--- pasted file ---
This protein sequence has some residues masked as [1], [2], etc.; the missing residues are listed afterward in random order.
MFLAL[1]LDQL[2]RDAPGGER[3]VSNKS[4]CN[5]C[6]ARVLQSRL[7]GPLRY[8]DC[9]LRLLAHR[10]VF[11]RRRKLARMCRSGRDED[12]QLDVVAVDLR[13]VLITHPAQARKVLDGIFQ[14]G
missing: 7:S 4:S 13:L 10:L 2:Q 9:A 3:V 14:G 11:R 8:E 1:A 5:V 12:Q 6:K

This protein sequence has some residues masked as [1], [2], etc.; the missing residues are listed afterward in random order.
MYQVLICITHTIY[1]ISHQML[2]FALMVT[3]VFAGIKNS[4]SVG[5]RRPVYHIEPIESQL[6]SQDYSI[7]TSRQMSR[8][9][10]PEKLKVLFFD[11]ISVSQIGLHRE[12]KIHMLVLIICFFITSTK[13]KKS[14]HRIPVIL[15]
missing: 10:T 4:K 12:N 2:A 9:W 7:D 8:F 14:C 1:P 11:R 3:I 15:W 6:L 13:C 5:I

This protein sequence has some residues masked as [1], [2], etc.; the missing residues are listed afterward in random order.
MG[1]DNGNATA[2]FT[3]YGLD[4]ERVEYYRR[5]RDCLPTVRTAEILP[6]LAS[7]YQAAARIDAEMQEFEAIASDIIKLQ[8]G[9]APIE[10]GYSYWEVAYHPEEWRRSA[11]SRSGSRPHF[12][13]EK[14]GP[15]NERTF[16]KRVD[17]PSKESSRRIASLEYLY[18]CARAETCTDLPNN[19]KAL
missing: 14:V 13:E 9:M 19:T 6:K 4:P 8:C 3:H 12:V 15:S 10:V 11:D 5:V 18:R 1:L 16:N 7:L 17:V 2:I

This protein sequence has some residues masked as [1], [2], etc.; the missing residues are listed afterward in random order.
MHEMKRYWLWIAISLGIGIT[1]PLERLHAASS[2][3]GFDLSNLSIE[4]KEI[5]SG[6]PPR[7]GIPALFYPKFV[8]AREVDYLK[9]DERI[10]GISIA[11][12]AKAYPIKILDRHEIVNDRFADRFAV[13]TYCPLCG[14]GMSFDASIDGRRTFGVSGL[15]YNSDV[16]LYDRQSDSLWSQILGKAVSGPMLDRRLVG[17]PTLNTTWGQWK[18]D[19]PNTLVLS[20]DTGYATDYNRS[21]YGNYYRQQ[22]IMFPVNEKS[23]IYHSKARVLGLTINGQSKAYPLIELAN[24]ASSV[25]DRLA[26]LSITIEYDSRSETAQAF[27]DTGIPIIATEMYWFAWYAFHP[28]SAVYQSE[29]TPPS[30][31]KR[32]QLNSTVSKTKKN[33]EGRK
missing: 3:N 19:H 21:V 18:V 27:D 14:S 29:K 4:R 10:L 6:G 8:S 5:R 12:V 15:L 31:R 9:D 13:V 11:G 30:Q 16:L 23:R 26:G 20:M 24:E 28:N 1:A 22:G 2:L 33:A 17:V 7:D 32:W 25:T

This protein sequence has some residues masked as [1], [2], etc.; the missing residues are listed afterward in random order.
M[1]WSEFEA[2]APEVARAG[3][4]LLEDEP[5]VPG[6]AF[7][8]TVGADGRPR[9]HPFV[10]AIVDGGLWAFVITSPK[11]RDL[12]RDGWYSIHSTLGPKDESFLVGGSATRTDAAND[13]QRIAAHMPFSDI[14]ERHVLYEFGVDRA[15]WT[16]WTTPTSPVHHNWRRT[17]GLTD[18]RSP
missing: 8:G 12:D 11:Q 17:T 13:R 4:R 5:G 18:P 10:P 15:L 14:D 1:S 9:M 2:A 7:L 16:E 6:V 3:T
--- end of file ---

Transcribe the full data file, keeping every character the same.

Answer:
This protein sequence has some residues masked as [1], [2], etc.; the missing residues are listed afterward in random order.
MFLAL[1]LDQL[2]RDAPGGER[3]VSNKS[4]CN[5]C[6]ARVLQSRL[7]GPLRY[8]DC[9]LRLLAHR[10]VF[11]RRRKLARMCRSGRDED[12]QLDVVAVDLR[13]VLITHPAQARKVLDGIFQ[14]G
missing: 7:S 4:S 13:L 10:L 2:Q 9:A 3:V 14:G 11:R 8:E 1:A 5:V 12:Q 6:K

This protein sequence has some residues masked as [1], [2], etc.; the missing residues are listed afterward in random order.
MYQVLICITHTIY[1]ISHQML[2]FALMVT[3]VFAGIKNS[4]SVG[5]RRPVYHIEPIESQL[6]SQDYSI[7]TSRQMSR[8][9][10]PEKLKVLFFD[11]ISVSQIGLHRE[12]KIHMLVLIICFFITSTK[13]KKS[14]HRIPVIL[15]
missing: 10:T 4:K 12:N 2:A 9:W 7:D 8:F 14:C 1:P 11:R 3:I 15:W 6:L 13:C 5:I

This protein sequence has some residues masked as [1], [2], etc.; the missing residues are listed afterward in random order.
MG[1]DNGNATA[2]FT[3]YGLD[4]ERVEYYRR[5]RDCLPTVRTAEILP[6]LAS[7]YQAAARIDAEMQEFEAIASDIIKLQ[8]G[9]APIE[10]GYSYWEVAYHPEEWRRSA[11]SRSGSRPHF[12][13]EK[14]GP[15]NERTF[16]KRVD[17]PSKESSRRIASLEYLY[18]CARAETCTDLPNN[19]KAL
missing: 14:V 13:E 9:M 19:T 6:K 4:P 8:C 3:H 12:V 15:S 10:V 11:D 5:V 18:R 1:L 16:N 7:L 17:V 2:I

This protein sequence has some residues masked as [1], [2], etc.; the missing residues are listed afterward in random order.
MHEMKRYWLWIAISLGIGIT[1]PLERLHAASS[2][3]GFDLSNLSIE[4]KEI[5]SG[6]PPR[7]GIPALFYPKFV[8]AREVDYLK[9]DERI[10]GISIA[11][12]AKAYPIKILDRHEIVNDRFADRFAV[13]TYCPLCG[14]GMSFDASIDGRRTFGVSGL[15]YNSDV[16]LYDRQSDSLWSQILGKAVSGPMLDRRLVG[17]PTLNTTWGQWK[18]D[19]PNTLVLS[20]DTGYATDYNRS[21]YGNYYRQQ[22]IMFPVNEKS[23]IYHSKARVLGLTINGQSKAYPLIELAN[24]ASSV[25]DRLA[26]LSITIEYDSRSETAQAF[27]DTGIPIIATEMYWFAWYAFHP[28]SAVYQSE[29]TPPS[30][31]KR[32]QLNSTVSKTKKN[33]EGRK
missing: 3:N 19:H 21:V 18:V 27:D 14:S 29:K 4:R 10:L 6:G 8:S 5:R 12:V 15:L 31:R 9:D 13:V 11:G 30:Q 16:L 23:R 26:G 20:M 24:E 28:N 1:A 22:G 2:L 33:A 17:V 7:D 32:W 25:T

This protein sequence has some residues masked as [1], [2], etc.; the missing residues are listed afterward in random order.
M[1]WSEFEA[2]APEVARAG[3][4]LLEDEP[5]VPG[6]AF[7][8]TVGADGRPR[9]HPFV[10]AIVDGGLWAFVITSPK[11]RDL[12]RDGWYSIHSTLGPKDESFLVGGSATRTDAAND[13]QRIAAHMPFSDI[14]ERHVLYEFGVDRA[15]WT[16]WTTPTSPVHHNWRRT[17]GLTD[18]RSP
missing: 8:G 12:D 11:Q 17:T 13:R 4:R 5:G 18:P 10:P 15:L 14:D 1:S 9:M 2:A 7:L 16:E 6:V 3:T